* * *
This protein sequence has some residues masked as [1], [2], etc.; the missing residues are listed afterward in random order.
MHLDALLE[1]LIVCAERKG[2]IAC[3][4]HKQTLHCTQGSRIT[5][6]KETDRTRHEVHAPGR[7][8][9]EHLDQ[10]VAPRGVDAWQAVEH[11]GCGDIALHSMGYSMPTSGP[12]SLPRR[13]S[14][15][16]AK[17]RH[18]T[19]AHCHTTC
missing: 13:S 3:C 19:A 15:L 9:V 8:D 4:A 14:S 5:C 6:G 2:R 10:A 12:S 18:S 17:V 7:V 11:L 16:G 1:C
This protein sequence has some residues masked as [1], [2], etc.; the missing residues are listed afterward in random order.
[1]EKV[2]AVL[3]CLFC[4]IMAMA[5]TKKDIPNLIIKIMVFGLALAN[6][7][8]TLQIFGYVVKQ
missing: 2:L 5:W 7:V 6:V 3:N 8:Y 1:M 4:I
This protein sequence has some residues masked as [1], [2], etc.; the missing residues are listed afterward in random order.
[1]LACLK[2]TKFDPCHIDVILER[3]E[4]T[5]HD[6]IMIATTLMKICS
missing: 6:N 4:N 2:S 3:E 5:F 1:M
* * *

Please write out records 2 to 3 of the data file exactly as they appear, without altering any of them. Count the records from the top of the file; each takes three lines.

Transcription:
This protein sequence has some residues masked as [1], [2], etc.; the missing residues are listed afterward in random order.
[1]EKV[2]AVL[3]CLFC[4]IMAMA[5]TKKDIPNLIIKIMVFGLALAN[6][7][8]TLQIFGYVVKQ
missing: 2:L 5:W 7:V 6:V 3:N 8:Y 1:M 4:I
This protein sequence has some residues masked as [1], [2], etc.; the missing residues are listed afterward in random order.
[1]LACLK[2]TKFDPCHIDVILER[3]E[4]T[5]HD[6]IMIATTLMKICS
missing: 6:N 4:N 2:S 3:E 5:F 1:M